God’s Word for You
Acts 12:1-5 Under arrest
by Pastor Timothy Smith on Friday, April 24, 2020
12 About this time King Herod stretched out his hands to persecute some who belonged to the church. 2 He had James the brother of John killed with the sword.
Luke is recalling some chronology here that would be good to review:
41 - Herod (Herod Agrippa I) made King of Palestine by Claudius
43 - Prophecy of Agabus about the coming famine
43/44 Winter? - James is executed or murdered by Herod
44 Spring (Passover) - Peter is arrested
44 Late Spring - Death of Herod “eaten by worms” (Acts 12:23)
44 Late (Autumn) - Famine begins
45 - Famine continues and ends with autumn harvest
Herod’s persecution involved abuse, probably beatings and imprisonment, of some members of the Jerusalem church. Since Luke does not say more than “persecute” (Greek kakóō, “treat cruelly”), we may assume that they were not killed. But one of the apostles was killed. This was James, the brother of John. He had been one of the original four disciples (Matthew 4:18-22), called by Jesus from working in his father Zebedee’s boat. James had been part of Jesus’ ‘inner circle’ of disciples along with John and Peter. It was those three who saw Jairus’ daughter raised from the dead (Mark 5:37). It was those three who witnessed the transfiguration (Mark 9:2). It was those three who were near Jesus when he prayed in the Garden of Gethsemane (Mark 14:33). James and John were eager to defend their Lord; it was they who asked if they should call down fire to smite the Samaritans who rejected Christ (Luke 9:54). And it was they who asked to sit at the Lord’s right and left in glory in heaven (Mark 10:35-37). James must have been a powerful preacher. Jesus gave him together with his brother the nickname “Sons of Thunder” (Mark 3:17), and it can only have been his preaching and teaching that drew the jealous attention of Herod Agrippa. Herod was new to his throne, and he certainly didn’t want trouble from a popular preacher. He had James killed with a sword, but we can’t say whether James was even arrested. It’s possible that Herod just had him murdered. Those who say that “by the sword” means that James was beheaded like John the Baptist have, I think, gone too far. This sad incident shows Herod’s temper and the lengths he was willing to go.
3 When he saw that this pleased the Jews, he also had Peter arrested (this was during the Feast of Unleavened Bread).
If someone were reading the Book of Acts for the first time, this would be a chilling verse. James was dead; would Peter be killed by Herod as well? Certainly Peter had to have assumed that his life was close to its end. More than that, there was an echo of Jesus’ crucifixion here, since it was once again the time of the Passover, which was when Jesus was arrested and put to death.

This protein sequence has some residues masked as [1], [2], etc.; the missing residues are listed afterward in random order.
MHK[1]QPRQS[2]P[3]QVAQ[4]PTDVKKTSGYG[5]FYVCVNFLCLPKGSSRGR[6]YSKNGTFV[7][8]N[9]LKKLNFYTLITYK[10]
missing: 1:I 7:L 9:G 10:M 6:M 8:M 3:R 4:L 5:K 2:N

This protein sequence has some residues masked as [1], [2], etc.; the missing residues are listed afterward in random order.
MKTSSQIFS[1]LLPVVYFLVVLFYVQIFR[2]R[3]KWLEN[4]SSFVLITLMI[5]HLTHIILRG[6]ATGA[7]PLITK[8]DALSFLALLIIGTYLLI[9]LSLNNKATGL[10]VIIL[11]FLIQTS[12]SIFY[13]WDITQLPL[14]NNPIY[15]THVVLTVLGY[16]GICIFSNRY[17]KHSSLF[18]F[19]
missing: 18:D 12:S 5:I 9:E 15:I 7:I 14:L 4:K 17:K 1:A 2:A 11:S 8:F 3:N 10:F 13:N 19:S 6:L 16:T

4 After he had Peter arrested, he put him in prison, handing him over to four squads of soldiers to guard him. He intended to bring him before the people after Passover. 5 So Peter was kept under guard in prison, but prayers were being constantly made to God for him by the church.
This is the only time in the Bible that the word “squad of soldiers” (Greek tetradion, Latin quaternion) is used, although we know that the detachment that crucified Jesus was the same thing. This we know because John says: “When the soldiers crucified Jesus, they took his clothes, dividing them into four shares, one for each of them” (John 19:23).
Here, four such squads (sixteen men) were ordered to guard the apostle who was under arrest in Jerusalem (probably one squad on duty every six hours, see 12:6). Why weren’t more apostles arrested? We have said before that all the evidence points to the apostles being absent from the city in those days, working around Judea and Galilee and perhaps farther away among the Christian churches as they were forming. James happened to be in the city when Herod had him killed, and now Peter arrived, only to be arrested with an eye toward making more of a show of his execution after the Passover feast was over. Perhaps Herod was worried, as the Jews had been during Jesus’ trial, that the crowds would riot if they killed him during the feast (Matthew 26:5). In Peter’s case, the Christians at least might protest, and if their numbers were sufficient, it would be a real problem for the new king.
Peter was bound in some guardhouse on the edge of the city (a gate leading “into the city” is mentioned in verse 10). It doesn’t matter, but this was either the large fortress or tower of Antonia on the northwest corner of the temple, or in Herod’s own palace.
As Peter nodded off to sleep, the Christians of the city prayed “constantly” for his release. Would the prison walls and bars prove to be stronger than the prayers of the saints? Stephen had died; now James had died, too. Was Peter going to be another martyr for the faith? The question “Would the prison walls prove stronger” is wrongly worded, though. It wasn’t a question of stone and iron vs. prayer. It was a question of stone and iron vs. the Creator of the stone and iron. “The prayer of a righteous man is powerful and effective” (James 5:16), but only because of the power of the one who is prayed to. We can only say, “Your will be done,” and give God glory for whatever happens. Everything is in the hands of God, and we trust that what he does is for our eternal good, and for his eternal glory.
Pastor Timothy Smith